...because colonialism is not free or fair. It's said that the poorest countries have become poorer from 1980's to 1990's, and hundreds of millions more have been added to the ranks of the impoverished around the world. Inequality and extreme poverty are also said to be the cause of social unrest and conflict around the world. So why is global capitalism failing to do what it was promised to do? ie. make everyone better off.
Interview with the Japan Offspring Fund (an Adobe Acrobat pdf from 2005) Japan Offspring Fund
How trading companies are profiting from "free trade"
Q: So, you think there is no profit for the countries that engage in "free trade"?
A: Indeed, there is no profit. To understand this "free trade" mechanism, let us consider the example of coffee. This is a simple example, to illustrate how global trade can work. Let us say 1 kilo coffee has a value of 1 dollar for the producing country. In the consuming country, let us say the value is 10 dollars. This difference, the 9 dollars, is called "comparative advantage". According to international economic theory, the profit, in this case 9 dollars, is supposed to be divided between the producing country and the consuming country. But, in the real world of trade, it is the trading company that will get the entire profit. The trading company buys the 1 kilo coffee for the price of 1 dollar, and it is sold in the consuming country for the price of 10 dollars. It is the trading company that makes 9 dollars worth of profit, which is the comparative
Of course there are some other expenses such as shipping, but we will not include that in our discussion. Fair trade organizations have emerged as a strong partner for farmers in developing countries to reach consumers in developed countries. Fair trade rules and fair-trade labelling are strategies for poverty alleviation and sustainable development. A growing movement, its purpose is to help producers who have been marginalized by the conventional "free-trade" system. In this case, the producing country has simply exchanged 1 kilo of coffee for 1 dollar. There has been no real profit that can be considered a comparative advantage. Also, in the consuming country, the 1 kilo has become worth 10 dollars, but that also cannot be considered a comparative advantage. In other words, only the trading company is benefiting from trade, not the exporting or importing countries. No profit for countries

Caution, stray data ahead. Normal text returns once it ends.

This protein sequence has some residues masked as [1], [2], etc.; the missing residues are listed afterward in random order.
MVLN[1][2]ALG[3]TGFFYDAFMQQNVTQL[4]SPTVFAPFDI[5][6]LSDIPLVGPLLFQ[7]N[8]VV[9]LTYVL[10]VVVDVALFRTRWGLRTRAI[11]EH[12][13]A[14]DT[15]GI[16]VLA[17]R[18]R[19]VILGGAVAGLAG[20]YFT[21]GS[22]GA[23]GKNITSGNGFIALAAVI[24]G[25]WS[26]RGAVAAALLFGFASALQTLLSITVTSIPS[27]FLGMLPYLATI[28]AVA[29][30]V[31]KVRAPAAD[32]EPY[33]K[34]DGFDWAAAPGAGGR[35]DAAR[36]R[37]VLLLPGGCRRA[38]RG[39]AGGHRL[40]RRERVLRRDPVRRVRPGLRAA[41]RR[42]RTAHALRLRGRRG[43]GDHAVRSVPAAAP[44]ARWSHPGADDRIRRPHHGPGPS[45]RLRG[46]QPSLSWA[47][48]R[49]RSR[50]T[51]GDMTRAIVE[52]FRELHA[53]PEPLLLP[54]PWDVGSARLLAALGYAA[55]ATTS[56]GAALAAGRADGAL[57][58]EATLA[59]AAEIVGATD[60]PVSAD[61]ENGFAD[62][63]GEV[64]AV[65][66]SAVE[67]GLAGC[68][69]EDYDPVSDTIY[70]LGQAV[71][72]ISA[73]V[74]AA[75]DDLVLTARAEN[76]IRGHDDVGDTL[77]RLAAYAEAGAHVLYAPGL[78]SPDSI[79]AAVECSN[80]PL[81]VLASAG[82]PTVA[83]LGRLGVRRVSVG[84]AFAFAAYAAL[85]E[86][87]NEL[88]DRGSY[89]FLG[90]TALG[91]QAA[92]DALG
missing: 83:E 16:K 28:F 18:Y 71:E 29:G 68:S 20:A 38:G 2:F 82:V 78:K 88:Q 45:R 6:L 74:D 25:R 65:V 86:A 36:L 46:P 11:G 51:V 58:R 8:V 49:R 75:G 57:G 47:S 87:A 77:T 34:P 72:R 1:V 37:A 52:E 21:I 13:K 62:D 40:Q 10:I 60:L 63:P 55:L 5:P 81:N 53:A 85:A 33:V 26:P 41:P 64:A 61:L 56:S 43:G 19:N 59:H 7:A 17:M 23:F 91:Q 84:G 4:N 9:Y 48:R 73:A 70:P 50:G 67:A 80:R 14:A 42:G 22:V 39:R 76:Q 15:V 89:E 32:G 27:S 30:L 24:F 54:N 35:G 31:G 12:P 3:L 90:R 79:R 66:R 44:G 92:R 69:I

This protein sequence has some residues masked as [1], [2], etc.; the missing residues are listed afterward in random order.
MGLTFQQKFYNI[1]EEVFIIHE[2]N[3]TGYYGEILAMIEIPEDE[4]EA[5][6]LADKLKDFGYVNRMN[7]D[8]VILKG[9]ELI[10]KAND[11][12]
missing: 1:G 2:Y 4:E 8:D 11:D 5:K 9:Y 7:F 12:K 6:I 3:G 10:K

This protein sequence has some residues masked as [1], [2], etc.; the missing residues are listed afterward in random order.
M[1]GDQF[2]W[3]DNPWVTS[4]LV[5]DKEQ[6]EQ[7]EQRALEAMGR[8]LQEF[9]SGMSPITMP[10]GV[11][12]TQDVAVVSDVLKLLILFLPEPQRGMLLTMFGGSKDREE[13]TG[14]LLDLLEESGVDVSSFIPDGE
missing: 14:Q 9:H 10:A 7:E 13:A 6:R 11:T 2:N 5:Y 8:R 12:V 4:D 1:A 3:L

Q: What you are saying makes a lot of sense. So, why do people think "free trade" is so good?
A: Because there is so much propaganda, which makes people believe that the politicians who are opposed to "free trade" are not considering the welfare and profit of ordinary citizens.
It is also said: "According to economists, trade brings profit to everyone involved. If we are unable to trade, our manufacturing industry would make a loss, and consumer can not get cheap goods from abroad. People would be betrayed!" For example, you may argue that in order to protect farmers, the degree of food self-sufficiency should be increased. To counter this, the economists who are all educated in the "free trade" way of thinking, will simply say it is foolish and that it ignores economic theory.
In my opinion, the "free trade" economic scholars are mistaken. These days, the economists all assume that "free trade" will benefit countries, but really, the only ones who profit directly are the trading companies. The fact that the profit of
the trading companies is missing from trade theory means that we cannot call it scholarly.
As the theory of comparative advantage is presently so predominant, if we engage in "free trade", the number of workers will have to decrease. By the way, unemployment has also always been a serious domestic problem, even in the era when "free trade" was not as predominant. However, it has always been possible for workers to move within a country and find work elsewhere. But, with "free trade" this is impossible. "Free trade" means goods and money can move freely cross borders. Workers can not move freely and settle in a different country. To insist on talking about "free trade" is thus unfair and dishonest.
Edited to fix link. Thank you, Noise.
[ 31 May 2006: Message edited by: Fidel ]